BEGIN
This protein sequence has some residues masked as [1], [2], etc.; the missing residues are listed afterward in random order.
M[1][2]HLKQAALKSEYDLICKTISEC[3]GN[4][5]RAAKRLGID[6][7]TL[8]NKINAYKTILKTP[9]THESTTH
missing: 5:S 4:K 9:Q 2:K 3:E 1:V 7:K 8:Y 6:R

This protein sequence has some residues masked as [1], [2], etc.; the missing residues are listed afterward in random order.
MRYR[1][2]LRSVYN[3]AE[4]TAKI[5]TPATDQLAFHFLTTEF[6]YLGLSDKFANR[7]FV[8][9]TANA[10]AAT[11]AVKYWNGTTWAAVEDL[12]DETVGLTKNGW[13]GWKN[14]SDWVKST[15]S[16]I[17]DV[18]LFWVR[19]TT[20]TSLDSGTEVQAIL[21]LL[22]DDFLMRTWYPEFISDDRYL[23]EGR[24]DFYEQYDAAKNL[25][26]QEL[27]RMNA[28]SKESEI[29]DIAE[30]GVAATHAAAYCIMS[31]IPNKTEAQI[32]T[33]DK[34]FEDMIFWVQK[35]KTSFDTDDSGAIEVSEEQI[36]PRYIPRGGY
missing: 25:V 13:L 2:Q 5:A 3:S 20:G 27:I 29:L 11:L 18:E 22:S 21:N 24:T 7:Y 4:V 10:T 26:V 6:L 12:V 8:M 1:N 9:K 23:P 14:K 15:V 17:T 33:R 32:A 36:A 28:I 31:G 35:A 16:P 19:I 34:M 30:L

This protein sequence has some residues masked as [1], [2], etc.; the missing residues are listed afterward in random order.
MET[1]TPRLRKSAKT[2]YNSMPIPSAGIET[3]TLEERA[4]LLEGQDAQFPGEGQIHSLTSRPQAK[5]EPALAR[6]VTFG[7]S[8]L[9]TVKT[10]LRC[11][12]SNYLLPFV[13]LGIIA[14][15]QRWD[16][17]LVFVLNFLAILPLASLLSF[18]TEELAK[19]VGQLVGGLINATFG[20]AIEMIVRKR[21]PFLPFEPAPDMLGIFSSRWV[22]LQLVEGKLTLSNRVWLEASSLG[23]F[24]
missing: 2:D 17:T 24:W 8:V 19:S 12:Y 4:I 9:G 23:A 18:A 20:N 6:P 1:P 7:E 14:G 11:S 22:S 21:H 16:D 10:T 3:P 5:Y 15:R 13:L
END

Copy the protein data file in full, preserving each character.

This protein sequence has some residues masked as [1], [2], etc.; the missing residues are listed afterward in random order.
M[1][2]HLKQAALKSEYDLICKTISEC[3]GN[4][5]RAAKRLGID[6][7]TL[8]NKINAYKTILKTP[9]THESTTH
missing: 5:S 4:K 9:Q 2:K 3:E 1:V 7:K 8:Y 6:R

This protein sequence has some residues masked as [1], [2], etc.; the missing residues are listed afterward in random order.
MRYR[1][2]LRSVYN[3]AE[4]TAKI[5]TPATDQLAFHFLTTEF[6]YLGLSDKFANR[7]FV[8][9]TANA[10]AAT[11]AVKYWNGTTWAAVEDL[12]DETVGLTKNGW[13]GWKN[14]SDWVKST[15]S[16]I[17]DV[18]LFWVR[19]TT[20]TSLDSGTEVQAIL[21]LL[22]DDFLMRTWYPEFISDDRYL[23]EGR[24]DFYEQYDAAKNL[25][26]QEL[27]RMNA[28]SKESEI[29]DIAE[30]GVAATHAAAYCIMS[31]IPNKTEAQI[32]T[33]DK[34]FEDMIFWVQK[35]KTSFDTDDSGAIEVSEEQI[36]PRYIPRGGY
missing: 25:V 13:L 2:Q 5:A 3:S 20:G 27:I 29:L 11:L 18:E 22:S 21:N 24:T 7:Y 4:V 10:T 26:V 6:L 12:V 8:M 1:N 9:K 23:P 14:K 15:V 17:T 33:R 32:A 36:A 28:I 31:G 35:A 16:P 19:I 34:M 30:L

This protein sequence has some residues masked as [1], [2], etc.; the missing residues are listed afterward in random order.
MET[1]TPRLRKSAKT[2]YNSMPIPSAGIET[3]TLEERA[4]LLEGQDAQFPGEGQIHSLTSRPQAK[5]EPALAR[6]VTFG[7]S[8]L[9]TVKT[10]LRC[11][12]SNYLLPFV[13]LGIIA[14][15]QRWD[16][17]LVFVLNFLAILPLASLLSF[18]TEELAK[19]VGQLVGGLINATFG[20]AIEMIVRKR[21]PFLPFEPAPDMLGIFSSRWV[22]LQLVEGKLTLSNRVWLEASSLG[23]F[24]
missing: 2:D 17:T 24:W 8:V 19:S 12:Y 4:I 9:G 23:A 18:A 20:N 6:P 1:P 7:E 14:G 11:S 22:S 21:H 16:D 10:T 3:P 5:Y 15:R 13:L